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Ward Receives Business Champion Award

Shelby County Reporter- FROM STAFF REPORTS

MONTGOMERY – Alabama Sen. Cam Ward (R-Alabaster) received the Business Champion Award on Feb. 21 for sponsorship of legislation to regulate lawsuit lenders and bring stability and fairness to the tort process.

The award was presented by the Business Council of Alabama president and CEO William J. Canary, Chamber of Commerce Association of Alabama president and CEO Jeremy Arthur and Greater Shelby County Chamber of Commerce president and CEO Kirk Mancer.

“Senator Ward in sponsoring the Alabama Lawsuit Lending Act is to be recognized and commended for his steadfast commitment to legal fairness and for his opposition to lawsuit interference by third parties with a financial interest in them,” Canary said.

“Aggressive lawsuit lending poses challenges to Alabama’s legal system by charging exhorbitant interest rates on loans that can affect how plaintiffs negotiate the process,” Mancer said. “Suppose the loan is so great that plaintiffs refuse a reasonable offer from the defendant in hopes of a bigger jackpot that may or may not occur?”

“Lawsuit loans are not within our state regulations but should be just as any other lender,” Arthur said.

Lawsuit lending reform is on the BCA’s 2017 legislative agenda. Bipartisan majorities have passed a form of this legislation in the last two years, but a few senators have used procedural rules to stop reform efforts.

A former House member, Ward is chairman of the Senate Judiciary Committee.

The Business Champion Award recognizes legislators for sponsorship of and support of policies that better Alabama’s business climate and lives of employees, families and citizens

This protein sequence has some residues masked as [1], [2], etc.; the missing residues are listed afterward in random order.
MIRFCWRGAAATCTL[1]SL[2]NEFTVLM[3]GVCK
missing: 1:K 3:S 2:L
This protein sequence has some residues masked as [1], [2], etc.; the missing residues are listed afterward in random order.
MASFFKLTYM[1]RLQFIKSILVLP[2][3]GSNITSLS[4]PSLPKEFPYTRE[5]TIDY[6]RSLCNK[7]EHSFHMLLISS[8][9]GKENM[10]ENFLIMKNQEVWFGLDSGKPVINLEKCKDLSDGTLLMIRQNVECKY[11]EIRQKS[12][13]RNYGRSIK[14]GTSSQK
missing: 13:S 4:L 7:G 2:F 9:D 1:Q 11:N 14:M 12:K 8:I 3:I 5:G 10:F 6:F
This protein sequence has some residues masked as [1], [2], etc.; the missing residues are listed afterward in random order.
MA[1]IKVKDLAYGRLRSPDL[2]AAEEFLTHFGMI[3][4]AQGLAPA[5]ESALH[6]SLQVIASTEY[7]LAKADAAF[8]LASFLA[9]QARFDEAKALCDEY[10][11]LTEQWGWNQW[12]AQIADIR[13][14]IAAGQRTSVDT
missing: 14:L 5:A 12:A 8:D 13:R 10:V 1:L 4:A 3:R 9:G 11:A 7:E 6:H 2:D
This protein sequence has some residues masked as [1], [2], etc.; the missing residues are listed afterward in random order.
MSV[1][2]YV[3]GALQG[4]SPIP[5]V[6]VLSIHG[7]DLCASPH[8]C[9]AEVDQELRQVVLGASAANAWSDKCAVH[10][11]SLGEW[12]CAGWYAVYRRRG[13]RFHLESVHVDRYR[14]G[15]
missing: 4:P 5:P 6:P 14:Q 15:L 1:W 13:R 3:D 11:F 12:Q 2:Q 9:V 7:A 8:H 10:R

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Committee Fields Prison Construction Concerns

Montgomery Advertiser

Sen. Cam Ward, R-Alabaster, knows the problems that beleaguer the Alabama prison system and the concerns facing the prison construction bill, and he’s not shy about admitting that building four new prisons to the tune of $800 million — or $1.5 billion after 30 years — will not solve most of those problems.

The current prison system is plagued by overcrowding, dwindling corrections officer ranks, increasing levels of violence and a notable lack of mental health and substance abuse treatment. At a Senate Judiciary Committee hearing Wednesday afternoon, those opposed to the prison construction bill voiced their concerns about the bill: What will happen to local economies that depend on their prisons for revenue? Will the new facilities will be adequately staffed? Will mental health programs be implemented and what if, after all of this, the new prisons are still overcrowded?

Taking the podium to defend the bill, Ward acknowledged the plan’s singular focus of attempting to alleviate the load on an overcrowded prison system that ended 2016 at 175 percent capacity and admitted that not all problems would be addressed by the bill.

“I would love to come in here today to tell you we have a bill that solves all our problems. It does not. It took us decades to get into the hole we’re in, and we’re in a hole. That’s proven by the budget issues we have, by the violence inside the system, by the lawsuits we face. No one bill will solve all that and I won’t pretend to tell you that it will,” Ward said. “Looking at the facilities we have and talking to the experts we have, there’s one thing for certain: You’re going to build at some point. The question is do you build on your terms or do you build when someone has a gun to your head telling you how to build?”